Psychological Health at Workby Dr Christopher C Ridgeway
Policies and strategies
Company procedures and practice with regard to psychological ill health should be regularly reviewed to keep up with best practice and changes in legislation.
It is likely that the majority of published information will be for health and safety purposes.
In 2003, the fourth part of the Data Protection Code on Employment Practice was published. It detailed how records of an employee’s physical and psychological health should be held. Information on an employee’s health is considered ‘sensitive personal data’. Health information is required to be securely kept and available only for strictly limited purposes. Management needs to define these purposes and to make company policy known to employees.
Attitudes to psychological health
Many employees will have a negative attitude to mental health. This acts as a substantial block against employing people with, or who have had, psychological problems, and against their return to work or their employment in specific jobs.
How can you achieve a change of attitude to psychological health? One way to overcome psychological health issues is to train staff.
You can achieve a great deal by training supervisory and management staff about psychological health, specifically, how to successfully manage those who are recovering from or experiencing psychological health problems. This can play an effective role in changing negative attitudes.
You might also consider offering training for all staff on how to be aware of psychological health issues, within themselves and others. Again, a well-run training can improve the general level of empathy for those who are experiencing psychological ill-health.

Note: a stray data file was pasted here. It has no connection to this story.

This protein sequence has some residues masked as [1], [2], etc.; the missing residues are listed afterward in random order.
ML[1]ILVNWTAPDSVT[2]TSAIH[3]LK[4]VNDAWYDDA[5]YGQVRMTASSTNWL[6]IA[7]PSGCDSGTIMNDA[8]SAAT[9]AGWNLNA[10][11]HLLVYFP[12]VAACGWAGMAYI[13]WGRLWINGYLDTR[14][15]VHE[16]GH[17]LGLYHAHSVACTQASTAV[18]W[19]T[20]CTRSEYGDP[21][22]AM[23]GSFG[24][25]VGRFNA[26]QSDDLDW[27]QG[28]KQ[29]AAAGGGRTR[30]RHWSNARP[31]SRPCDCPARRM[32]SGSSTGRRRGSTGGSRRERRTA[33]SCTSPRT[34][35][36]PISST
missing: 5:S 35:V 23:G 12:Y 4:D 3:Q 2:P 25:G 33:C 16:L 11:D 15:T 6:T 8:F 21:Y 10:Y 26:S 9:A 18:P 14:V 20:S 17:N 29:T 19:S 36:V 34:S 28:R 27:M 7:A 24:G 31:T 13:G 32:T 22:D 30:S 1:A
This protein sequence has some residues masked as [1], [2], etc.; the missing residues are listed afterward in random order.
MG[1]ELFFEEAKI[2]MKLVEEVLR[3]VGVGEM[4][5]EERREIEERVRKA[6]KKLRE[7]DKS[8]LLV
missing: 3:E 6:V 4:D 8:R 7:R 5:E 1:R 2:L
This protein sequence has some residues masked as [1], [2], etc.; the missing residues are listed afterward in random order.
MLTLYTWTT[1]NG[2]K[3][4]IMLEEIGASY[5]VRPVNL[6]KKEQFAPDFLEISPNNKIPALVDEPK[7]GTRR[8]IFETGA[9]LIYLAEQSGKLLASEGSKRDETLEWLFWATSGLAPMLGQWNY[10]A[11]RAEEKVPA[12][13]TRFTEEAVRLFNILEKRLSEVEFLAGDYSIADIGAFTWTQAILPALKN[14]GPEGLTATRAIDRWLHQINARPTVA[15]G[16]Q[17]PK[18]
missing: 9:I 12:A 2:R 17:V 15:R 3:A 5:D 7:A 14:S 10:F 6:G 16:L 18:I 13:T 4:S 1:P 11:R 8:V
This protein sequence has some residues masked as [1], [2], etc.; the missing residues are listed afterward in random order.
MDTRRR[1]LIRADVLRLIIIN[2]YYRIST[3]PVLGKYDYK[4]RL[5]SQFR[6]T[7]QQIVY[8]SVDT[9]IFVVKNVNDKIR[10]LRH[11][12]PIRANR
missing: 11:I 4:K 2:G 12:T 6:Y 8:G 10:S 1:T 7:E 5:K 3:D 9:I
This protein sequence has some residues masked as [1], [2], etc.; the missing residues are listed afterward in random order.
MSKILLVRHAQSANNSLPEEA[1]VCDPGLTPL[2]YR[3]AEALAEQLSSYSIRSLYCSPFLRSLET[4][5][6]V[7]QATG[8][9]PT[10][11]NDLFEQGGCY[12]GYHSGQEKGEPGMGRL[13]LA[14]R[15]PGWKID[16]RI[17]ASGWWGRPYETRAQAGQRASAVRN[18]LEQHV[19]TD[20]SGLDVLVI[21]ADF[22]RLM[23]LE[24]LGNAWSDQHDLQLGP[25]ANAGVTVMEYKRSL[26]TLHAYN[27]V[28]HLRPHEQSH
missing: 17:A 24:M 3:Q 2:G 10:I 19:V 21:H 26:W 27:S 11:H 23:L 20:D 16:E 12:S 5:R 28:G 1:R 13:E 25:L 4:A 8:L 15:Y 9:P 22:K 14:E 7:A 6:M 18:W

Many job applicants will not disclose previous psychological health issues because of the fear of discrimination. Employers who publicise their willingness to make adjustments for those who have or have had psychological health problems may find that applicants are more willing to discuss their own problems.
Ensure that applicants know that their doctor will, subsequent to an offer of employment being made, be sent a personal health form asking them to comment on the applicant’s physical and psychological suitability for a particular job. The doctor will be also sent a job description and personal specification for the specific job.
Doctors can refuse to complete forms. The response rate tends to increase if the form is sent by a professional occupational health person, such as a nurse, or someone senior, such as a company director.
Any psychological test manual will give guidance on time allowances. If it does not, ring the test publisher for information.
It is likely that someone with psychological health problems or who has had such problems may not have attended an interview for a considerable period of time. Management will need to consider whether
- To allow the applicant to be accompanied by another person
- The applicant should be allowed more time to complete ability and/or aptitude assessments.
Gaps in employment
Many applicants who have or have had psychological health issues will have gaps in their employment history. Management will need to consider, before the interview, how they will deal sensitively with this issue.
Policies and practices for specific groups
Because this is such a wide and complex area, it is dealt with in the page on Particular groups, which covers such groups as alcoholics and substance abusers and those who are suicidal.